Monday,11 December, 2017
Current issue | Issue 1127, 20 - 26 December 2012
Monday,11 December, 2017
Issue 1127, 20 - 26 December 2012

Ahram Weekly

Post-revolution policing

Jailan Halawi on a year in which the security forces sent out a host of mixed signals

Police
Police
Al-Ahram Weekly

It is no coincidence that the uprising that toppled Hosni Mubarak began on 25 January, Egypt’s Police Day. One of the targets — perhaps the target — of protesters’ ire was a security apparatus that had spun out of control. Police and security forces had long operated without any checks. Brutality was their modus operandi, torture in police stations across the country a daily occurrence. Egypt was a vicious police state: it was the secret everyone knew but few mentioned.
For decades the security apparatus had been the iron fist of the regime, suppressing dissent by terrorising anyone who questioned the status quo. Two years ago, though, its monstrous grip on Egyptian society was broken. As activists and the wider public joined forces the regime’s front line of defence — the Central Security Forces — simply melted away. Protesters broke through the fear barrier and in the absence of fear the billions of dollars poured by the regime into the Ministry of Interior and its Byzantine security networks proved worthless.
The withdrawal of the police from the streets that followed the bloody attacks against protesters on 28 January 2011 inevitably created a security vacuum. The immediate response of the public was to exact revenge on the people who had oppressed them for so long. More than 100 police stations went up in flames.
Yet if the public had hoped for a radical transformation of the security forces and policing practices in the wake of the revolution those hopes have been disappointed. People want a security apparatus that works for their safety not that of the regime. Meanwhile the police, who lost any vestige of public trust years ago, say the attrition they suffered during the revolution has left them unable to meet public expectations.
Demands for a complete overhaul of the Ministry of Interior have been repeated endlessly. But that, say security officials, cannot happen overnight. In the interim, they argue, the public must give the police the benefit of the doubt: trust us, they say, and eventually everything will improve.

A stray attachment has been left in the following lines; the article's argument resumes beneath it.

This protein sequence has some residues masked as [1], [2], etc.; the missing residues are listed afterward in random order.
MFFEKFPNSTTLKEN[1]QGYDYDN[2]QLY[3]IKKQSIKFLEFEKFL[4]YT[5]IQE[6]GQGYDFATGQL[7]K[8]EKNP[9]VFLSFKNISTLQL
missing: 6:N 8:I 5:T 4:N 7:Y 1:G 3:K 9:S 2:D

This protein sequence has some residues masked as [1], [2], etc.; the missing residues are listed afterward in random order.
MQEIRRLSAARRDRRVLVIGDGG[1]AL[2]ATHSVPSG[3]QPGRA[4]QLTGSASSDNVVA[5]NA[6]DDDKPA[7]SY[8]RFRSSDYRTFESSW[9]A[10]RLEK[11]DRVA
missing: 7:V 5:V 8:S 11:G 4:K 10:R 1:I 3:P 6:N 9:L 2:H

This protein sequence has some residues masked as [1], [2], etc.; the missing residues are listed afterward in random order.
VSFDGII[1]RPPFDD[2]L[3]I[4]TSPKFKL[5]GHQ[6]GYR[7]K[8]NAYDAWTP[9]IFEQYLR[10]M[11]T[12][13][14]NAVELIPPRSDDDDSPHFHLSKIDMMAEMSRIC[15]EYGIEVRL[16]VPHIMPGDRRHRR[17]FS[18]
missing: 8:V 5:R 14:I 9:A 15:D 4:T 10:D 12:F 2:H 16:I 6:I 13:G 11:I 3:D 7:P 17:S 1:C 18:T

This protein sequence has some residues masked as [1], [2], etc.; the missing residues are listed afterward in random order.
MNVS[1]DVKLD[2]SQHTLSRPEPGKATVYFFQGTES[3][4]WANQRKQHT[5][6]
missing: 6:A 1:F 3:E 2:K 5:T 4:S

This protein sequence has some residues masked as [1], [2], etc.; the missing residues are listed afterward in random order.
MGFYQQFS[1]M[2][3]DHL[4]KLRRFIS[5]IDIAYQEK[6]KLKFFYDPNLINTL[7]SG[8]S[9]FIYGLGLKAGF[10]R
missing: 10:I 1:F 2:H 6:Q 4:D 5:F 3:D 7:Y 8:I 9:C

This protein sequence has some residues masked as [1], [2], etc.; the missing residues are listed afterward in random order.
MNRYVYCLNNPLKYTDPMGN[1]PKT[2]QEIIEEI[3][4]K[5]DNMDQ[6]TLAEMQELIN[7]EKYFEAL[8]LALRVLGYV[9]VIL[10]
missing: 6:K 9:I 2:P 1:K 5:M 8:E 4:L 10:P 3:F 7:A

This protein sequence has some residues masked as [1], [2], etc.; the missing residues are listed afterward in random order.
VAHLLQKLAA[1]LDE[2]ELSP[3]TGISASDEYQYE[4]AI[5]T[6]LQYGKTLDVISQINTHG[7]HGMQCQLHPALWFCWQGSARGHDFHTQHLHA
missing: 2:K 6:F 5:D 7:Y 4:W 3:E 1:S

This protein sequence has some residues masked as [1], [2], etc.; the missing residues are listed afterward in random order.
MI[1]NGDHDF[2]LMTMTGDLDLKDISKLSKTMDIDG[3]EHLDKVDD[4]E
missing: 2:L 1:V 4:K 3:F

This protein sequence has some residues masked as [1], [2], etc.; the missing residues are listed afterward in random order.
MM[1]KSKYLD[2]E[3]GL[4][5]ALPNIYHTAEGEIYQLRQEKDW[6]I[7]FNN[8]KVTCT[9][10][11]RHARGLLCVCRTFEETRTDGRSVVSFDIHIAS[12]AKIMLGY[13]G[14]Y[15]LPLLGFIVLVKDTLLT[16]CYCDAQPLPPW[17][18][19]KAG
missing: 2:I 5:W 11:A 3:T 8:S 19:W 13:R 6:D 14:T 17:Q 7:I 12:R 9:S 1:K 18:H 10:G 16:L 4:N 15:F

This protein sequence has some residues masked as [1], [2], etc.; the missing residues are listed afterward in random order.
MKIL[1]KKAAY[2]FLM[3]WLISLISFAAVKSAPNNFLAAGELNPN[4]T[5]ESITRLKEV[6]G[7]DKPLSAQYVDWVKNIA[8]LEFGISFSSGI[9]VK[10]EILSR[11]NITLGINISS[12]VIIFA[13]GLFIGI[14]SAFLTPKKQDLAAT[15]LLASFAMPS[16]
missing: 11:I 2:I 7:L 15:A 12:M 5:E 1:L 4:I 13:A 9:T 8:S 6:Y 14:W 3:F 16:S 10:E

The last 12 months have seen two ministers of interior. Mansour Eissawi oversaw the disbanding of the State Security Intelligence (SSI) apparatus which had been the ministry’s backbone for years. It was replaced by the National Security Apparatus (NSA). While some welcomed the move others said it was no more than window-dressing since the vast majority of personnel were the same.
In August a new minister of interior was appointed. Ahmed Gamaleddin assumed office amid more promises of reform of the security forces and an end to the policing vacuum and oversaw an increase in policemen on the streets.
Following the election of Mohamed Morsi as president attention turned to how the relationship between the security forces and its new master — a longtime member of the Muslim Brotherhood — would play out. Would the Interior Ministry, which had always dealt with the Muslim Brotherhood as enemy number one, be able to adjust to a situation in which the Brotherhood was in the ascendant?
President Mohamed Morsi was quick to express his full trust in the security apparatus and the potential of its forces to maintain order. But as far as the public is concerned the real question is where the security forces’ loyalty lies. Has the Brotherhood simply replaced the National Democratic Party? In the event of a conflict between a newly Brotherhoodised state and the people, will the police simply support their new bosses?